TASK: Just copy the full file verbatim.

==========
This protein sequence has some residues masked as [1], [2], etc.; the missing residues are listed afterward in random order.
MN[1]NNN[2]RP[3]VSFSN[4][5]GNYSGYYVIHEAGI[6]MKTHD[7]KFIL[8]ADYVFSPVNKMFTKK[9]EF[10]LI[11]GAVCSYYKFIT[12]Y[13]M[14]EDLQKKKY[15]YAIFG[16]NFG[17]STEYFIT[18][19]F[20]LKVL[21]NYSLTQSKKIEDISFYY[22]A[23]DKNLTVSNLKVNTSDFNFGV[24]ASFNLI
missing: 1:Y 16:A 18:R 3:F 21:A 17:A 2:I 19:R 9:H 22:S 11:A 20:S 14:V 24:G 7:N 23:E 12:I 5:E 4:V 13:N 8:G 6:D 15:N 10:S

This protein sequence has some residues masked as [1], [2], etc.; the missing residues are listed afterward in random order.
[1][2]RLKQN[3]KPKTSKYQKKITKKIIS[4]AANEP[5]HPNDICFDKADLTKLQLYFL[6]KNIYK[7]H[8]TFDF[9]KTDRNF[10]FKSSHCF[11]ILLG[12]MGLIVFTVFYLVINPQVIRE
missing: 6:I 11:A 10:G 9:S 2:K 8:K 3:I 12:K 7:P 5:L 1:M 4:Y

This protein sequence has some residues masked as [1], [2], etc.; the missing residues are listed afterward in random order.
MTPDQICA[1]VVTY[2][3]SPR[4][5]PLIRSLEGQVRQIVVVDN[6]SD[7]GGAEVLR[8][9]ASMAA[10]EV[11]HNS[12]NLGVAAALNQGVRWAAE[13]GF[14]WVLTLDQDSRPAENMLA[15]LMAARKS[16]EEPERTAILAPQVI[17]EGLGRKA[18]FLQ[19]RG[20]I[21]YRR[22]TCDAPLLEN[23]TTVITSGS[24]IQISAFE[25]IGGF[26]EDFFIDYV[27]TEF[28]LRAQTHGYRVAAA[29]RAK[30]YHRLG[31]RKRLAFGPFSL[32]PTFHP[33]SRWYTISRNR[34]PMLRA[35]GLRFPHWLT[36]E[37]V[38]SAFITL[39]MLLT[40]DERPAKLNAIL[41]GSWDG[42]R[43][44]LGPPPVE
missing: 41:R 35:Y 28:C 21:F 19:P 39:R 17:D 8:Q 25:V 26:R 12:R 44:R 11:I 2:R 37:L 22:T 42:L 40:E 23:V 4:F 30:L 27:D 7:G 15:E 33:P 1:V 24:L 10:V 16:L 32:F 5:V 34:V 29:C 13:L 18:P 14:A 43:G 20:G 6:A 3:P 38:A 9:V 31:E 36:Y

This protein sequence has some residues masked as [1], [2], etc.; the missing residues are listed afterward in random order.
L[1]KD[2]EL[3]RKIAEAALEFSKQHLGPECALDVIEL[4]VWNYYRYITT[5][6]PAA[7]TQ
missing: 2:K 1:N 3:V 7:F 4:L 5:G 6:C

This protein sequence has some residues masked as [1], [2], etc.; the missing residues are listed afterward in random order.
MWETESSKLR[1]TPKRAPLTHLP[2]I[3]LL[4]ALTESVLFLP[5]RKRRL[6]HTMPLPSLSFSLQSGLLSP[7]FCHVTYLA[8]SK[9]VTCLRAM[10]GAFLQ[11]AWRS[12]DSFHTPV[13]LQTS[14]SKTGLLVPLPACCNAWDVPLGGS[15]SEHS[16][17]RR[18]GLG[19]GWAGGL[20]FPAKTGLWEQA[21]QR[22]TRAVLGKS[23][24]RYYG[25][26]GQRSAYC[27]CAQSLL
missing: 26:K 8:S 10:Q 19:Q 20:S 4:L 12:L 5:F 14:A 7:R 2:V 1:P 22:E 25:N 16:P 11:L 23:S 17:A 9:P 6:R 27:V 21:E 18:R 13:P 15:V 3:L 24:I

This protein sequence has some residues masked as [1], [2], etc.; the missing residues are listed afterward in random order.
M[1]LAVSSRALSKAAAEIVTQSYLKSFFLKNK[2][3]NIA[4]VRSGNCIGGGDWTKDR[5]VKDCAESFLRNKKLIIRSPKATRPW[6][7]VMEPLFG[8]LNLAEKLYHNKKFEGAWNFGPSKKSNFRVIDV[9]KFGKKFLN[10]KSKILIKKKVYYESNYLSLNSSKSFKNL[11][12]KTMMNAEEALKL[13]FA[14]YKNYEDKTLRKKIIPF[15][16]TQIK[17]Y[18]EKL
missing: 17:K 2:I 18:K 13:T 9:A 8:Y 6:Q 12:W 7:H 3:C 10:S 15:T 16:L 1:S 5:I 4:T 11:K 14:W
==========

This protein sequence has some residues masked as [1], [2], etc.; the missing residues are listed afterward in random order.
MN[1]NNN[2]RP[3]VSFSN[4][5]GNYSGYYVIHEAGI[6]MKTHD[7]KFIL[8]ADYVFSPVNKMFTKK[9]EF[10]LI[11]GAVCSYYKFIT[12]Y[13]M[14]EDLQKKKY[15]YAIFG[16]NFG[17]STEYFIT[18][19]F[20]LKVL[21]NYSLTQSKKIEDISFYY[22]A[23]DKNLTVSNLKVNTSDFNFGV[24]ASFNLI
missing: 1:Y 16:A 18:R 3:F 21:A 17:A 2:I 19:R 9:H 22:S 11:A 20:S 14:V 24:G 7:N 23:E 12:I 5:E 4:V 13:N 8:G 6:D 15:N 10:S

This protein sequence has some residues masked as [1], [2], etc.; the missing residues are listed afterward in random order.
[1][2]RLKQN[3]KPKTSKYQKKITKKIIS[4]AANEP[5]HPNDICFDKADLTKLQLYFL[6]KNIYK[7]H[8]TFDF[9]KTDRNF[10]FKSSHCF[11]ILLG[12]MGLIVFTVFYLVINPQVIRE
missing: 6:I 11:A 10:G 9:S 2:K 8:K 3:I 12:K 7:P 5:L 1:M 4:Y

This protein sequence has some residues masked as [1], [2], etc.; the missing residues are listed afterward in random order.
MTPDQICA[1]VVTY[2][3]SPR[4][5]PLIRSLEGQVRQIVVVDN[6]SD[7]GGAEVLR[8][9]ASMAA[10]EV[11]HNS[12]NLGVAAALNQGVRWAAE[13]GF[14]WVLTLDQDSRPAENMLA[15]LMAARKS[16]EEPERTAILAPQVI[17]EGLGRKA[18]FLQ[19]RG[20]I[21]YRR[22]TCDAPLLEN[23]TTVITSGS[24]IQISAFE[25]IGGF[26]EDFFIDYV[27]TEF[28]LRAQTHGYRVAAA[29]RAK[30]YHRLG[31]RKRLAFGPFSL[32]PTFHP[33]SRWYTISRNR[34]PMLRA[35]GLRFPHWLT[36]E[37]V[38]SAFITL[39]MLLT[40]DERPAKLNAIL[41]GSWDG[42]R[43][44]LGPPPVE
missing: 41:R 35:Y 28:C 21:F 19:P 39:R 17:D 8:Q 25:V 26:R 12:R 44:R 11:I 2:R 37:L 22:T 42:L 40:E 23:V 4:F 30:L 27:D 7:G 15:E 33:P 1:V 24:L 10:V 16:L 32:F 5:V 34:V 29:C 13:L 18:P 14:A 43:G 20:G 6:A 3:P 38:A 9:V 31:E 36:Y

This protein sequence has some residues masked as [1], [2], etc.; the missing residues are listed afterward in random order.
L[1]KD[2]EL[3]RKIAEAALEFSKQHLGPECALDVIEL[4]VWNYYRYITT[5][6]PAA[7]TQ
missing: 2:K 1:N 3:V 7:F 4:L 5:G 6:C

This protein sequence has some residues masked as [1], [2], etc.; the missing residues are listed afterward in random order.
MWETESSKLR[1]TPKRAPLTHLP[2]I[3]LL[4]ALTESVLFLP[5]RKRRL[6]HTMPLPSLSFSLQSGLLSP[7]FCHVTYLA[8]SK[9]VTCLRAM[10]GAFLQ[11]AWRS[12]DSFHTPV[13]LQTS[14]SKTGLLVPLPACCNAWDVPLGGS[15]SEHS[16][17]RR[18]GLG[19]GWAGGL[20]FPAKTGLWEQA[21]QR[22]TRAVLGKS[23][24]RYYG[25][26]GQRSAYC[27]CAQSLL
missing: 26:K 8:S 10:Q 19:Q 20:S 4:L 12:L 5:F 14:A 7:R 2:V 1:P 22:E 25:N 16:P 11:L 23:S 17:A 9:P 6:R 27:V 21:E 18:R 13:P 15:V 3:L 24:I

This protein sequence has some residues masked as [1], [2], etc.; the missing residues are listed afterward in random order.
M[1]LAVSSRALSKAAAEIVTQSYLKSFFLKNK[2][3]NIA[4]VRSGNCIGGGDWTKDR[5]VKDCAESFLRNKKLIIRSPKATRPW[6][7]VMEPLFG[8]LNLAEKLYHNKKFEGAWNFGPSKKSNFRVIDV[9]KFGKKFLN[10]KSKILIKKKVYYESNYLSLNSSKSFKNL[11][12]KTMMNAEEALKL[13]FA[14]YKNYEDKTLRKKIIPF[15][16]TQIK[17]Y[18]EKL
missing: 17:K 2:I 18:K 13:T 9:A 8:Y 6:Q 12:W 7:H 3:C 10:S 15:T 16:L 1:S 5:I 4:T 11:K 14:W